Newspaper Nomenclature Has Nautical Nature

Rob Kyff on

Q: I've noticed that the word "masthead" is often used to refer to the name on the front page of a publication, but I learned years ago that this was properly called the "flag." The masthead for me has always been the inside box of information that lists a publication's staff. Can you provide some clarification? I'm also wondering why there is a nautical flavor for both "masthead" and "flag." -- Lillian Kezerian, Hartford, Connecticut

A: Wow! You've done a terrific job of clarifying these terms yourself. And you're right about their salty tang.

During the first half of the 19th century, the dramatic growth of mass political participation and the invention of the steam-powered rotary press sparked an explosion in the number of American newspapers.

This journalistic boom coincided with the golden age of the sailing ship, so reporters and editors sometimes adopted nautical terms to describe components of their papers, just as 20th-century computer designers did when they borrowed terms from the aerospace industry for desktop tools such as "launchpad" and "mission control."

"Masthead," of course, derives from a sailor's term for the top of the mast, so when journalists first adopted it during the early 1800s, it originally referred to the newspaper's name or motto at the top of page one. The first known use of "masthead" in this sense came in the Dec. 22, 1838, issue of the Hennepin (Illinois) Journal: "Many of our Whig friends ... were anxious that the Journal should ... carry Whig colors at the mast-head."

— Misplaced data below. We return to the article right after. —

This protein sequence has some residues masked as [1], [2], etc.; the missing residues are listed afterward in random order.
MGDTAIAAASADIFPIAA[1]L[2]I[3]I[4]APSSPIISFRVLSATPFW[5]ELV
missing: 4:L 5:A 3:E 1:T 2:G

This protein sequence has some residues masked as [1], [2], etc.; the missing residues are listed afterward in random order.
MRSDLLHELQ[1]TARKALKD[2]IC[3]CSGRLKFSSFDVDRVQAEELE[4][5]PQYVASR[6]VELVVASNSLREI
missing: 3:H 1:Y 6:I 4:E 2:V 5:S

But sometime around 1900, journalists began using "masthead" to describe another type of loftiness -- a list of a newspaper's top staff members and owners, and often its contact information and subscription rates. This shift in meaning helps to explain the current confusion over the definition of "masthead."


After redefining "masthead," editors and publishers needed a new term for the paper's name, so they called it the "flag" and thus dubbed the page-wide headline that often runs beneath it the "banner," though it's not known whether these terms were derived specifically from flags and banners on ships.

Another inky term with a possible seafaring connection is "deck," the name for each line or level of a newspaper headline. Perhaps the most notorious two-deck headline in history came in 1975, when the New York Daily News reported President Gerald Ford's denial of federal aid to New York City -- "FORD TO CITY: DROP DEAD."

Now that's what I call a deadline.


Rob Kyff, a teacher and writer in West Hartford, Connecticut, invites your language sightings. Send your reports of misuse and abuse, as well as examples of good writing, via email to or by regular mail to Rob Kyff, Creators Syndicate, 737 3rd Street, Hermosa Beach, CA 90254.

Copyright 2019 Creators Syndicate Inc.


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